Materials & Nanotechnology (MNT)
MNT 729. Materials Characterization. 3 Credits.
This course will cover basic techniques and methods for characterization of materials, x-ray diffraction and electron microscopy will be discussed in detail. Also covered will be spectroscopies, NMR, FTIR and RAMAN.
MNT 730. Nanotechnology and Nanomaterials. 3 Credits.
This course reviews principles of nanotechnology, nanomaterials and develops a framework for their understanding. The basic tools of nanotechnology; nanoscale characterization, physics and materials design will be discussed in the context of current engineering applications.
MNT 732. Physical Properties of Materials. 3 Credits.
Describes the fundamental science and engineering concepts that form the foundation of Materials and Nanotechnology, including statistical mechanics, quantum mechanics, condensed matter physics and chemical engineering.
MNT 735. Optoelectronics Materials and Processing. 3 Credits.
This course covers the basic principles of semiconductor optoelectronic devices and their processing techniques. Students will learn the methods used for their fabrication and also current applications and limits of such technologies in nanotechnology.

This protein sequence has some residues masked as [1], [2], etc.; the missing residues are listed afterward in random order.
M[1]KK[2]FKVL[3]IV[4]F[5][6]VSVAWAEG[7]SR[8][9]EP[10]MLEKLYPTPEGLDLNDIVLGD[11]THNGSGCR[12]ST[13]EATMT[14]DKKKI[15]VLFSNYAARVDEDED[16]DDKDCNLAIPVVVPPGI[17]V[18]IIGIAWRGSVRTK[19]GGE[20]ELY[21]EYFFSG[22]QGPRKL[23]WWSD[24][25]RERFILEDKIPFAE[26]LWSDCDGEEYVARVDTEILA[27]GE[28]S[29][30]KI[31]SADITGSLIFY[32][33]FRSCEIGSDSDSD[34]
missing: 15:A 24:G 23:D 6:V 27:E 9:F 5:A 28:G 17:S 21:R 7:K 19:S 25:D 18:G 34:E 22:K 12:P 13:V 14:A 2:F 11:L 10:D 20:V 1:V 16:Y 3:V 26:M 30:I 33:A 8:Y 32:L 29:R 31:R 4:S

MNT 745. Preparing Future Researchers. 1 Credit.
This course will involve presentations given by invited faculty from various academic institutions ranging from research oriented to teaching oriented and also R&D project leaders in companies.
MNT 756. Molecular Modeling. 3 Credits.
This course will cover basic fundamentals of molecular statics, molecular dynamics, Monte Carlo modeling techniques and allow students to be able to model complex lattice structures, structures of lattice defects, crystal surfaces, and interfaces.
MNT 760. Materials Synthesis Processing. 3 Credits.
This course deals with synthesis and processing issues in materials design.
MNT 783. Nanomechanics. 3 Credits.
Covers essential tools (quantum mechanics, molecular dynamics, statistical physics, continuum mechanics) used at the nanoscale. The course will present methods that bridge atomistic and continuum models and discuss these techniques in the context of material design.